Accordingly, the issue regarding jurisdiction turns on whether the matter raised in the complaint comes within one of the categories listed in § 2410, and thereby concerns a subject as to which the United States has waived its sovereign immunity.


The two subsections of § 2410(a) that might apply to this action are those denominated (1) and (2), pertaining respectively to actions "to quiet title," or "to foreclose a mortgage or other lien," upon "real or personal property on which the United States has or claims a mortgage or other lien." However, we do not believe that the second heading, "to foreclose a mortgage or other lien," in fact has any applicability to this action, for Hudson County's complaint speaks of the County's alleged entitlement to the money because it has been Forfeited to it. Nothing is said about the creation of a lien in favor of the county when the cash was seized in connection with an arrest and the lodging of charges for violating New Jersey's statute dealing with controlled dangerous substances. Cf. Stapleton v. $2,438,110, 454 F.2d 1210, 1219 (3d Cir.) (Adams, J., concurring), Cert. denied 409 U.S. 894, 93 S.Ct. 111, 34 L.Ed.2d 151 (1972).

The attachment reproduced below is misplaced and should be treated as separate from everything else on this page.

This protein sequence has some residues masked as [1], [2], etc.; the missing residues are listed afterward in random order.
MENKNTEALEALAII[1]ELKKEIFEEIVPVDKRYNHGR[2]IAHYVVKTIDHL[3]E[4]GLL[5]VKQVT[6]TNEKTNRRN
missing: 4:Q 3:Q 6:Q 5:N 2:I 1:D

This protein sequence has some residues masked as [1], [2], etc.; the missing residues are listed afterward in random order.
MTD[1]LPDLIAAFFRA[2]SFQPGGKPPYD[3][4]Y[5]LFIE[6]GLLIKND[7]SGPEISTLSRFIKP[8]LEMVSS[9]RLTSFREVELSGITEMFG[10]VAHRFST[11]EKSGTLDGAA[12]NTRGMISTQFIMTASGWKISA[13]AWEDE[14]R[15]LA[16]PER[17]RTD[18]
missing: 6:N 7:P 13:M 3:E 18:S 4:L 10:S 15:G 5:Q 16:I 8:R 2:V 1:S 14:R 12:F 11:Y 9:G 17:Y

At oral argument, where the parties were requested to discuss the issue of jurisdiction, counsel for the IRS urged that jurisdiction properly may be assumed under that subsection of § 2410 dealing with actions to "quiet title" to personal property as to which the IRS has or claims a lien. The basis of this position is that the federal government was a named defendant in the complaint originally filed in state court, and it asserts a lien with respect to the funds that are the subject of the complaint. Further, plaintiff specifically seeks an order that the money belongs to Hudson County, and not to the federal government. Hence, says the IRS, the action should be treated as one to quiet title as to personal property with respect to which the federal government asserts a lien.